This section is from the book "Popular Law Library Vol4 Torts, Damages, Domestic Relations", by Albert H. Putney. Also available from Amazon: Popular Law-Dictionary.
Closely allied with torts in which malice is an essential element are the wrongs of slander and libel. "The word, 'slander,' is the general and original word for all kinds of defamation, and at an early day in the history of the common law the term applied both to oral and written defamations of character. In this sense it has been defined to be the defaming of a man in his reputation by speaking or writing words from whence any injury in character or property arises, or may arise, to him of whom the words are used. But in modern usage it has been limited to defamation by words spoken, and in this sense may be defined as the speaking of base and defamatory words which tend to the prejudice of the reputation, office, trade, business, or means of getting a living of another."1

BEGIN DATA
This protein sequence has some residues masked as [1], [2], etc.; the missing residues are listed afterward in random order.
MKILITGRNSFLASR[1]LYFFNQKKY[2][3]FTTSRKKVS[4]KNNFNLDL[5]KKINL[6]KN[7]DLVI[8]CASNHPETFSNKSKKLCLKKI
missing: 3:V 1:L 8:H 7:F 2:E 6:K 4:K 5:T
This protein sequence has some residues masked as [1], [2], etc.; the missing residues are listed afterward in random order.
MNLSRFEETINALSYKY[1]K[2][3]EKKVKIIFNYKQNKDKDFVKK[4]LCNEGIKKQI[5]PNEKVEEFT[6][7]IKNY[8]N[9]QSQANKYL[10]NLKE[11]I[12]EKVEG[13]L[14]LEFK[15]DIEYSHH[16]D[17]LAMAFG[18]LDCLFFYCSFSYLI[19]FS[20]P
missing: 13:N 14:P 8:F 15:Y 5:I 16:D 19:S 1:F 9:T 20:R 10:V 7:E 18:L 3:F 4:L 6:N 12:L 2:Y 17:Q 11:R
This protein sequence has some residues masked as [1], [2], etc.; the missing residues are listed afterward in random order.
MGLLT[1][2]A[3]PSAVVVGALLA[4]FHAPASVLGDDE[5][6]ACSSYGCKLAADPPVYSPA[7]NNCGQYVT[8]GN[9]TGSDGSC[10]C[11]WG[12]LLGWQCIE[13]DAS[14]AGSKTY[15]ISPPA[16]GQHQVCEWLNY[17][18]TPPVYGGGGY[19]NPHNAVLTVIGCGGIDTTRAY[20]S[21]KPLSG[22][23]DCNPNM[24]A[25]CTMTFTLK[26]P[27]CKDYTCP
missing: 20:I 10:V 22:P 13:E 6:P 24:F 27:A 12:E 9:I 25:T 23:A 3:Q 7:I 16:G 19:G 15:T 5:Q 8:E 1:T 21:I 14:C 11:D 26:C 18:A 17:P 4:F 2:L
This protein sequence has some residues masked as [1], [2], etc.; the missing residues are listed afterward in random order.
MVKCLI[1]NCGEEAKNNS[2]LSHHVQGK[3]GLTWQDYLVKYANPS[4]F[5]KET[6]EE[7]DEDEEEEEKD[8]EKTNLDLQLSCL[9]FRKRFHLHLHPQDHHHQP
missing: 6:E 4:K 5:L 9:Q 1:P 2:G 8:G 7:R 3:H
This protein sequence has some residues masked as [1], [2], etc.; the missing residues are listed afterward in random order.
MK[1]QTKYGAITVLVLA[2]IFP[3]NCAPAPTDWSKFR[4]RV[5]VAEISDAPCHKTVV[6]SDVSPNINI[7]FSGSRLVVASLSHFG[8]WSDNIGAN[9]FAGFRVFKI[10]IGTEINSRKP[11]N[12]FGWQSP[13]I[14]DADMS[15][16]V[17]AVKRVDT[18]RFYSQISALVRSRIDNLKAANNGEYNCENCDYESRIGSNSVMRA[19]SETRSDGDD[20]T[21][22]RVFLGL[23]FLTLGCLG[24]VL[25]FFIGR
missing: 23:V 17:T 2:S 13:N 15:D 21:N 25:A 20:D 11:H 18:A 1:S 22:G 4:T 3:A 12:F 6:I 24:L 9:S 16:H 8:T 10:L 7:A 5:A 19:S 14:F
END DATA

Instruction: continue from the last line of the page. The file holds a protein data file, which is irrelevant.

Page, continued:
Other definitions are:
"False defamatory words * * * * if spoken." 2
"Verbal defamation of character."3
"Oral or spoken defamatory words used by one person against another."4
The following definition of libel has frequently met with judicial approval: "A libel is a malicious publication, expressed either in printing or writing, or by signs and pictures tending either to blacken the memory of one dead or the reputation of one who is living and expose him to public hatred, contempt, or ridicule."5
1 25 Cyc, 248.
2 Odgere, L. & SI. 1.
3 Menter vs. Stewart, 2 How.
(Miss.), 698, 699. 4 Woodruff vs. Woodruff. 36 Misc. (N. Y.), 16.
Other definitions of libel are as follows:
"Any such publication as holds a person up to scorn or ridicule, or to a stronger feeling of contempt or execration, or impairs his enjoyment of general society, or imputes or implies his commission of a crime not directly charged."6
"Any publication that tends to degrade, disgrace, or injure the character of a person, or bring him into contempt, hatred or ridicule."7
"Any false and malicious publication when expressed in printing or writing, or by signs or pictures which charges an offense, punishable by indictment, or which tends to bring an individual into public hatred, contempt, or ridicule or charges an act odious and disgraceful in society."8